LAOS -- December 17 -- Amnesty International is delighted by the safe arrival in France today of two Lao former prisoners of conscience, Feng Sakchittaphong and Latsami Khamphoui. The pair were released from prison in October this year having served a 14-year sentence for charges including "making preparations for rebellion" and "propaganda against the Lao Peoples Democratic Republic".|
Both men had advocated peaceful economic and political reform in Laos -- a country which has a zero-tolerance policy towards dissent in any form.
"Amnesty International shares in the delight of Feng and Latsamis families and hopes that their release marks another step on the road towards the full respect of human rights for all in Laos," said Natalie Hill, Deputy Asia Director at Amnesty International.
There were widely-held concerns that the pair may not have been released at the end of their sentence -- an all too common occurrence in Laos. It was also feared that the pair would not be allowed to leave the country to seek medical help abroad. Feng and Latsami are both 62 years old and suffering from poor health, including heart and kidney problems. Both men have close family connections in France.
Sadly, fellow prisoner of conscience Thongsouk Saysangkhi died in prison before he could be released. The former colleague of Feng and Latsami died in 1998 aged 59. The three men were arrested at the same time and lived under extremely harsh conditions in a prison camp, with few family visits allowed. Thongsouk had been denied adequate medical care for serious health problems.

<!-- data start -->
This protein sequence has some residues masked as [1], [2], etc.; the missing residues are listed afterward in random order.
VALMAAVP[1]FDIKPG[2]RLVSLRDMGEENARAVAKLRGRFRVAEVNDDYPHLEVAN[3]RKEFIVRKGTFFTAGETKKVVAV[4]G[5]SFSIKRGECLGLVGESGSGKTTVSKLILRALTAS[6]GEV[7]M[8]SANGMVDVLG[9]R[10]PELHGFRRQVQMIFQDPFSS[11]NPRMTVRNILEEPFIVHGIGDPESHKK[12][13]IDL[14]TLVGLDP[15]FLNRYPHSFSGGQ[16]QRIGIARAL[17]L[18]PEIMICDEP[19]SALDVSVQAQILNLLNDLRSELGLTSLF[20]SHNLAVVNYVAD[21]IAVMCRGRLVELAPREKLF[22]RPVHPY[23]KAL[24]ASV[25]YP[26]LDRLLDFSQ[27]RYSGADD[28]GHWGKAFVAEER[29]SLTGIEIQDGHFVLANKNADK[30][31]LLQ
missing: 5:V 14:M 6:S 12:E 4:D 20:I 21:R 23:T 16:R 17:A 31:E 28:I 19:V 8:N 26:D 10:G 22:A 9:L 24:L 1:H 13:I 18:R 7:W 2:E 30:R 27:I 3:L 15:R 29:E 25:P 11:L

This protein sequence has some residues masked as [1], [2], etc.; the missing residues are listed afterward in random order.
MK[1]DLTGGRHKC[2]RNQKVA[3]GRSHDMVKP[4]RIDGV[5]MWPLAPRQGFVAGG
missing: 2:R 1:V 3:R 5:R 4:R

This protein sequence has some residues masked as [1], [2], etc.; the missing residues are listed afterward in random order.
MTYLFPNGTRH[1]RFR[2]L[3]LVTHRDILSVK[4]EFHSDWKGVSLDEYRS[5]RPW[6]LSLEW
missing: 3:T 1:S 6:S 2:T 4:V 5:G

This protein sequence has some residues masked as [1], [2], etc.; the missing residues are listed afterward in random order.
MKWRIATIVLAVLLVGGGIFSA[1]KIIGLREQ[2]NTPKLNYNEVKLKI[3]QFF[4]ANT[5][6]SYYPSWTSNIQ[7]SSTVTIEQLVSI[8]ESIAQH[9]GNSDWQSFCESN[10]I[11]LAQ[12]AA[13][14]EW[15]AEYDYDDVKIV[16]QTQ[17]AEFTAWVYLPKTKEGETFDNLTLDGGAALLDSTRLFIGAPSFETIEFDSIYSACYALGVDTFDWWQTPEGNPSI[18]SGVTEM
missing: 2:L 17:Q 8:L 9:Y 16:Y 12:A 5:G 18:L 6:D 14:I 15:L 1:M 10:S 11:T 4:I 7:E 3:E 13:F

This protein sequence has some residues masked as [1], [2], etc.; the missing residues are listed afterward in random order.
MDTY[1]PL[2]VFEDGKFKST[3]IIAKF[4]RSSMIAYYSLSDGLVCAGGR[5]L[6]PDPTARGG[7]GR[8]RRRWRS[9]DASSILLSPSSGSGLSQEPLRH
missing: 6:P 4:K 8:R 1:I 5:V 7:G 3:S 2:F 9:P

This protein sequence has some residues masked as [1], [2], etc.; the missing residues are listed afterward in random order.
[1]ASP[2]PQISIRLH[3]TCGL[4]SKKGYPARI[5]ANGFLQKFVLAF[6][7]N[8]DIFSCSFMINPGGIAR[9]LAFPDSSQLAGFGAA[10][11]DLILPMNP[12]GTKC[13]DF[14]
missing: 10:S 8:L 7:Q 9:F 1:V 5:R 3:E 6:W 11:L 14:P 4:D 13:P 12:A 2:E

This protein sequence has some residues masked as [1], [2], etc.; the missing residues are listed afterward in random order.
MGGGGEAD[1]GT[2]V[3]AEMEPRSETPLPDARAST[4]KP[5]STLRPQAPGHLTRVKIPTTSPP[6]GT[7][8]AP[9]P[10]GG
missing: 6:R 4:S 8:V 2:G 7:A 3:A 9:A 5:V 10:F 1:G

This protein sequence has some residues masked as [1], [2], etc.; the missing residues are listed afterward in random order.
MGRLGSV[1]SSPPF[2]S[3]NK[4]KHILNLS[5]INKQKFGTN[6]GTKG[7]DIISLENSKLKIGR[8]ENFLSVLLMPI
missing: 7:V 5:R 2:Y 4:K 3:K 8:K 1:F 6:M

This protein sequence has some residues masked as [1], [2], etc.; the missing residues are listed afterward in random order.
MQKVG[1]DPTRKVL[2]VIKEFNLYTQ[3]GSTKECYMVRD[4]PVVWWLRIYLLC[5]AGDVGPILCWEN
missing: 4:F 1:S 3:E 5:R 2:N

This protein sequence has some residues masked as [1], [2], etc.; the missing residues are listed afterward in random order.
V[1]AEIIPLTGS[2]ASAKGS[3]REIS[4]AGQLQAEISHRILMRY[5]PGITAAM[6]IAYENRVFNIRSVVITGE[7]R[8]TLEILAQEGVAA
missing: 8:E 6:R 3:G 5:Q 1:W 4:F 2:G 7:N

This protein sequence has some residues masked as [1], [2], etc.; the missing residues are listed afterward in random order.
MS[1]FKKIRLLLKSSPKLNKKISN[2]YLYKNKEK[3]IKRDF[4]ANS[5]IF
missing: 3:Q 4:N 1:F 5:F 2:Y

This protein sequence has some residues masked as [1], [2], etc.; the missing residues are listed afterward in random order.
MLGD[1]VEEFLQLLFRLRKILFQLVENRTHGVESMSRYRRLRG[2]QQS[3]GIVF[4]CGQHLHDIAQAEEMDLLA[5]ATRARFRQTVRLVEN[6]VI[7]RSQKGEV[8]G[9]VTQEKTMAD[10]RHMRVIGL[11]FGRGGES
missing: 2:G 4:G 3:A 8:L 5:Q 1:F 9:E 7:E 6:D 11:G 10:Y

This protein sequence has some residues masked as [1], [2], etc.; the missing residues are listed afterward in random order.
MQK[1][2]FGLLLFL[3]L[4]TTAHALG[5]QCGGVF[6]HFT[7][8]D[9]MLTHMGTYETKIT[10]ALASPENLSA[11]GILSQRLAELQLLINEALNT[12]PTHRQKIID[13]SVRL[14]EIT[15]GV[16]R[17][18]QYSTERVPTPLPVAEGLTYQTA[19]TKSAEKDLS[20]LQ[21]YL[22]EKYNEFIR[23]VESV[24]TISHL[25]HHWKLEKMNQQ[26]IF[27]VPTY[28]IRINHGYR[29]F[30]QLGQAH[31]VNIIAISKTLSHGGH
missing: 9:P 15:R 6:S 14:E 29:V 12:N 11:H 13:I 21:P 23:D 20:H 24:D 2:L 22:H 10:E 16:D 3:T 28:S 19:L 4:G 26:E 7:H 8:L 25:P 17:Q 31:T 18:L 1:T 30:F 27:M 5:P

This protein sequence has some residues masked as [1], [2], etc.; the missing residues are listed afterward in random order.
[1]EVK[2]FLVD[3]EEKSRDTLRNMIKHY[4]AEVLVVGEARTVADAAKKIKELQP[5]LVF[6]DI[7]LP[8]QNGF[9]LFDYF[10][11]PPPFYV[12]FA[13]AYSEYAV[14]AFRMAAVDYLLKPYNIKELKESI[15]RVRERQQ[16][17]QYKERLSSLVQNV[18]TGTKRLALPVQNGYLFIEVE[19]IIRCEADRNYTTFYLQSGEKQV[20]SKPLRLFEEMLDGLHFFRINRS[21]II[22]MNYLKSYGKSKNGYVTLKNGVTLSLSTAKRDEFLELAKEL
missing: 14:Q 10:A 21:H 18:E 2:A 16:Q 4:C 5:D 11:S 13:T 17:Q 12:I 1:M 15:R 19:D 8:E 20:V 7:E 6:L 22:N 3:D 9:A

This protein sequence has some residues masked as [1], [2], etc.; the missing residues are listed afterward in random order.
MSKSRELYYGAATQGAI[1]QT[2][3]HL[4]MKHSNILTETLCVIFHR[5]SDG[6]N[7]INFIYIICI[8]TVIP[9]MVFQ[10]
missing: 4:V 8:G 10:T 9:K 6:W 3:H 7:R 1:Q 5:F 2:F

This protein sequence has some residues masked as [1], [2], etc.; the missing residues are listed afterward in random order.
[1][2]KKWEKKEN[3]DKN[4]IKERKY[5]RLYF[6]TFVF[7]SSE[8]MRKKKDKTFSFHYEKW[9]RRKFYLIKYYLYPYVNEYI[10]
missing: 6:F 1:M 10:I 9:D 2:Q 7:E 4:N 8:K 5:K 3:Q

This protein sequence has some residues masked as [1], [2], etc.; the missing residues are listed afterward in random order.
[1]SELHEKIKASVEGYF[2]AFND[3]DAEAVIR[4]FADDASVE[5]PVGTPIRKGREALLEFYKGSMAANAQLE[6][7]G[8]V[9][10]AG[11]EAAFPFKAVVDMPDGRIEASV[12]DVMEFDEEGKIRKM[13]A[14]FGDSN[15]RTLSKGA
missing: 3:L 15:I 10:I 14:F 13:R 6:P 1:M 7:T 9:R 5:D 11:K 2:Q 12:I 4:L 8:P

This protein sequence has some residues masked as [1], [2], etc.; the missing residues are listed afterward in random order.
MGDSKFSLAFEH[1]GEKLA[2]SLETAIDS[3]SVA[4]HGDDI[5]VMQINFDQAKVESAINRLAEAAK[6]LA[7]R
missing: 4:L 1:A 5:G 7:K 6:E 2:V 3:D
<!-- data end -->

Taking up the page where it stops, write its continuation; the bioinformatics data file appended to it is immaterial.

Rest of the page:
"Our hearts go out to the family of Thongsouk Saysangkhi who should also have been rejoicing today," said Natalie Hill.
Feng Sakchittaphong, Latsami Khamphoui, and Thongsouk Saysangkhi were former high-ranking government officials arrested in October 1990 for writing letters advocating peaceful political and economic change in Laos. Feng had held a high-ranking position in the Ministry of Justice; Latsami was a Vice Minister of Economics and Planning; and Thongsouk a Vice Minister of Science and Technology.
The three were tried in a grossly unfair trial in November 1992 on various charges including "making preparations for rebellion", "propaganda against the Lao Peoples Democratic Republic" and "libel and slander". All three were adopted as prisoners of conscience by Amnesty International in 1991.